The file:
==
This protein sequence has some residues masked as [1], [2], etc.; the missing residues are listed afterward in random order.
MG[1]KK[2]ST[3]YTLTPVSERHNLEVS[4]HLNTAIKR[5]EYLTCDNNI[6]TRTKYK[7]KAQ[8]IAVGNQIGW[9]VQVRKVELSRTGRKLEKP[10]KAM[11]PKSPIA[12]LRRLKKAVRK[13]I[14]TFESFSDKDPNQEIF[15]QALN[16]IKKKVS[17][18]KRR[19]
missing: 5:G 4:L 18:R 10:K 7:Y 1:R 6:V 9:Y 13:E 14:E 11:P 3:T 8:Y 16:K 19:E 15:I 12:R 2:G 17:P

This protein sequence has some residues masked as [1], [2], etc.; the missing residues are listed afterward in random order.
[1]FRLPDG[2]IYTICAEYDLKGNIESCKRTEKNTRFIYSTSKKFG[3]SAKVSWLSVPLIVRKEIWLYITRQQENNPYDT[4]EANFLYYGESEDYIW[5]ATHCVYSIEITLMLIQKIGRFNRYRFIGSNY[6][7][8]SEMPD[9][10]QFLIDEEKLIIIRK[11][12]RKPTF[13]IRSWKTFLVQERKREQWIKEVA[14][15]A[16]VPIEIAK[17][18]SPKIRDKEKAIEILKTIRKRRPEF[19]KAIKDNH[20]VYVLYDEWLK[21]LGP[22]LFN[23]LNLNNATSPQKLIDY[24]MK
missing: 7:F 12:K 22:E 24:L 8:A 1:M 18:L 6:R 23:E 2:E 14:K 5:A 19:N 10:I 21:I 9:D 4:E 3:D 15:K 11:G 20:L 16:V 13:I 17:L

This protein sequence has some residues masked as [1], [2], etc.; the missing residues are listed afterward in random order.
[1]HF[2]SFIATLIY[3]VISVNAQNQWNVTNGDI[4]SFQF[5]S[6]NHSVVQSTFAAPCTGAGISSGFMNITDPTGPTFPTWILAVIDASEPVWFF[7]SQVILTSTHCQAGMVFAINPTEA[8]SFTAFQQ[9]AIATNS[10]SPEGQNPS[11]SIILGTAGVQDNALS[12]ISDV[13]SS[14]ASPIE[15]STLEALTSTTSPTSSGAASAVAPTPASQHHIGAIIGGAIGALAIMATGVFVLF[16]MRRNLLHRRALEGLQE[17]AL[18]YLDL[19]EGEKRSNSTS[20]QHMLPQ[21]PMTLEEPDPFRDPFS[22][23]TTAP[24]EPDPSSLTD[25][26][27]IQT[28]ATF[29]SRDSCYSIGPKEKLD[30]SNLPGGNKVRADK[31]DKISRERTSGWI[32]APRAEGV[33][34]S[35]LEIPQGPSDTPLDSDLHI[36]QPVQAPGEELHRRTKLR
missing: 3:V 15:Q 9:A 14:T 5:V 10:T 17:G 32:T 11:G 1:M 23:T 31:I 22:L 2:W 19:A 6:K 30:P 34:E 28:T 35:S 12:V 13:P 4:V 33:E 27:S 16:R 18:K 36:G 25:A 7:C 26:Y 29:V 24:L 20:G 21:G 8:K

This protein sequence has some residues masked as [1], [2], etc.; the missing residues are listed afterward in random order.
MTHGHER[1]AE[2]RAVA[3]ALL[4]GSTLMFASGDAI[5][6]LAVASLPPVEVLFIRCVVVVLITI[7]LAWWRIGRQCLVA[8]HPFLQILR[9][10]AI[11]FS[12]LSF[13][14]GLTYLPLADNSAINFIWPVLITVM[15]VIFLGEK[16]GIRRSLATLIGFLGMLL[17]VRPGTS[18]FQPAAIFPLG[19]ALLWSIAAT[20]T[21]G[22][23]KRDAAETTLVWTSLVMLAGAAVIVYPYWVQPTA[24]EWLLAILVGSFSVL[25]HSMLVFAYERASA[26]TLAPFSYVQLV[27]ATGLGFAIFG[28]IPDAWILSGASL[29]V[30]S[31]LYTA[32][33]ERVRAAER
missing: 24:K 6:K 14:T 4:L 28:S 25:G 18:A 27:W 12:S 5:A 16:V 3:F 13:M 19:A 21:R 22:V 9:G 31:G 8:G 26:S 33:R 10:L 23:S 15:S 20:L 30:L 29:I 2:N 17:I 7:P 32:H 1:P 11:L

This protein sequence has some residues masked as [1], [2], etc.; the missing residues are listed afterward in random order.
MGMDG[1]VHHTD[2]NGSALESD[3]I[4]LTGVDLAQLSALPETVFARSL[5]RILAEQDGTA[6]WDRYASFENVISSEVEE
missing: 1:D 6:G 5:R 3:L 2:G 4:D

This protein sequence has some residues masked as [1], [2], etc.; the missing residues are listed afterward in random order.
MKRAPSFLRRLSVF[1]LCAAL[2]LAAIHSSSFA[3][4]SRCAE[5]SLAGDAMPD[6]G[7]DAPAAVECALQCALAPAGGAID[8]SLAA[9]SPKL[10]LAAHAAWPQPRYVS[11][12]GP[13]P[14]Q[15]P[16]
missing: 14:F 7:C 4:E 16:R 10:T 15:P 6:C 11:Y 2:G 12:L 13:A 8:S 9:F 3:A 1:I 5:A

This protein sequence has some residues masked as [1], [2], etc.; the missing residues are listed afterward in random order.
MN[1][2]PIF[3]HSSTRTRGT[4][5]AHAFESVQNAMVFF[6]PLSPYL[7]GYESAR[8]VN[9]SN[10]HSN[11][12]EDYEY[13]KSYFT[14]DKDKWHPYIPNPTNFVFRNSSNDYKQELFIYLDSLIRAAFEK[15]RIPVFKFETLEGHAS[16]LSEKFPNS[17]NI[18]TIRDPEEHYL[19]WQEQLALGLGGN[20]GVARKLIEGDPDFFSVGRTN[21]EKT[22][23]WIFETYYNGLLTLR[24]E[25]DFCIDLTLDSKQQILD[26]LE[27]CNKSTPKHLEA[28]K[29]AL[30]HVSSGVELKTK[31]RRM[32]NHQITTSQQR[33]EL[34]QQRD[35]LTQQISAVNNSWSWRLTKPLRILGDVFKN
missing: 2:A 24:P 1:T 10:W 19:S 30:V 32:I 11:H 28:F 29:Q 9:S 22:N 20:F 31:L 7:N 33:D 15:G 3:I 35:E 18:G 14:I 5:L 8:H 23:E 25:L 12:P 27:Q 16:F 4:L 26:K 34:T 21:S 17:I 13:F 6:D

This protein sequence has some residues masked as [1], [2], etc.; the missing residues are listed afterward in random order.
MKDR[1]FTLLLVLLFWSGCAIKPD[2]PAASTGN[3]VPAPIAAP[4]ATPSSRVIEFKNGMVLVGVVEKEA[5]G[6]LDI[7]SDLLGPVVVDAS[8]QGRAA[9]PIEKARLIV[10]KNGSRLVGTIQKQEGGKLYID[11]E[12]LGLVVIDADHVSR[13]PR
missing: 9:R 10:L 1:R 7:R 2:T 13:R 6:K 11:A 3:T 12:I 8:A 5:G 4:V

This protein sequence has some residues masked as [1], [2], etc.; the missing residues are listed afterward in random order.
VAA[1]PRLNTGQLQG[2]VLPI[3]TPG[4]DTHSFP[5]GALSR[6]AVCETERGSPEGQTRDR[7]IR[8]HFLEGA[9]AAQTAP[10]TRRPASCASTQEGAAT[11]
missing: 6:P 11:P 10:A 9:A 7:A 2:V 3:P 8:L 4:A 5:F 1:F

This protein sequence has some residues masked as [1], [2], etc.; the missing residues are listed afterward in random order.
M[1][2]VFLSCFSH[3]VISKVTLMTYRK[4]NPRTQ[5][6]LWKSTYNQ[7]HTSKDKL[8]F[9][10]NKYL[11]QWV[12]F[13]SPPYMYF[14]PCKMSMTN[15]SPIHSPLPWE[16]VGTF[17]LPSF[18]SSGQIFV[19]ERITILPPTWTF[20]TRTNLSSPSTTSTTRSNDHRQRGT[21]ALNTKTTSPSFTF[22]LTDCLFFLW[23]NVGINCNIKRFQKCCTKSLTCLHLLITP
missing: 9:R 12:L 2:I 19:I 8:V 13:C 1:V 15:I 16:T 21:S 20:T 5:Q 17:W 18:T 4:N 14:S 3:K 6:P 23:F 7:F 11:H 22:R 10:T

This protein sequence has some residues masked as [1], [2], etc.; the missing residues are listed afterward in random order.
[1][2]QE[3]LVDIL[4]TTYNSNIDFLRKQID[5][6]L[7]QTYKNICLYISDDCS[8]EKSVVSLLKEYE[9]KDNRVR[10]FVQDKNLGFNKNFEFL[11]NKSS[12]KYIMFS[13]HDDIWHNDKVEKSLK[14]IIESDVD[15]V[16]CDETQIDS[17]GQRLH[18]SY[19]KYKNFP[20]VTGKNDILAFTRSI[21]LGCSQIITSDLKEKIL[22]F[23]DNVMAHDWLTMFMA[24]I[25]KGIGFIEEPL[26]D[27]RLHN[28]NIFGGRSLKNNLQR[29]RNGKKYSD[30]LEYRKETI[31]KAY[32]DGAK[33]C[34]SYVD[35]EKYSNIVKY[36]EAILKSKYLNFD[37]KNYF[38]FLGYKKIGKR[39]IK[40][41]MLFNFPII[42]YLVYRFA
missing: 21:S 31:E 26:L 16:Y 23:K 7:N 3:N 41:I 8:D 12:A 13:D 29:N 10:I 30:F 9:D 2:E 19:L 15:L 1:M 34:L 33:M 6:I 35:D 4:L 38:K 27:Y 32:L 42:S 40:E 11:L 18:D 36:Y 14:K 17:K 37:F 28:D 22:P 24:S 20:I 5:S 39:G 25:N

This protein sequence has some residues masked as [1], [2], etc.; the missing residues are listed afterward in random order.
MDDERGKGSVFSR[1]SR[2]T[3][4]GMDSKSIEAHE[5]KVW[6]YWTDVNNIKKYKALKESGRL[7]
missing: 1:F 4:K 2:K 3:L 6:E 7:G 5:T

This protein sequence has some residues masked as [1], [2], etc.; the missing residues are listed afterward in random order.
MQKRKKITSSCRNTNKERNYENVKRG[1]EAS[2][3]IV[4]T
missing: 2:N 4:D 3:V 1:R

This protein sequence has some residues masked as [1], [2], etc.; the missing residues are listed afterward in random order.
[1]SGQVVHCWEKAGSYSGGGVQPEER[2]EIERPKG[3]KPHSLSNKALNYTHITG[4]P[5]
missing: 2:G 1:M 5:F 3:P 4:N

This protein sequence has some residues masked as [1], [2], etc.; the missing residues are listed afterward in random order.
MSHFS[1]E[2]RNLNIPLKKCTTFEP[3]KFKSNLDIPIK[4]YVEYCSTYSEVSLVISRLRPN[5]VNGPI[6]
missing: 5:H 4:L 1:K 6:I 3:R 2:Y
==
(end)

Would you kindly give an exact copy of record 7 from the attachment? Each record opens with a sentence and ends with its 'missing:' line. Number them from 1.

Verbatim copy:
This protein sequence has some residues masked as [1], [2], etc.; the missing residues are listed afterward in random order.
MN[1][2]PIF[3]HSSTRTRGT[4][5]AHAFESVQNAMVFF[6]PLSPYL[7]GYESAR[8]VN[9]SN[10]HSN[11][12]EDYEY[13]KSYFT[14]DKDKWHPYIPNPTNFVFRNSSNDYKQELFIYLDSLIRAAFEK[15]RIPVFKFETLEGHAS[16]LSEKFPNS[17]NI[18]TIRDPEEHYL[19]WQEQLALGLGGN[20]GVARKLIEGDPDFFSVGRTN[21]EKT[22][23]WIFETYYNGLLTLR[24]E[25]DFCIDLTLDSKQQILD[26]LE[27]CNKSTPKHLEA[28]K[29]AL[30]HVSSGVELKTK[31]RRM[32]NHQITTSQQR[33]EL[34]QQRD[35]LTQQISAVNNSWSWRLTKPLRILGDVFKN
missing: 2:A 24:P 1:T 10:W 19:S 30:V 32:I 11:H 28:F 29:Q 9:S 22:N 20:F 31:L 7:N 33:D 15:G 3:I 35:E 18:G 14:I 5:L 8:H 23:E 25:L 12:P 27:Q 16:F 4:L 26:K 34:T 21:S 17:I 13:F 6:D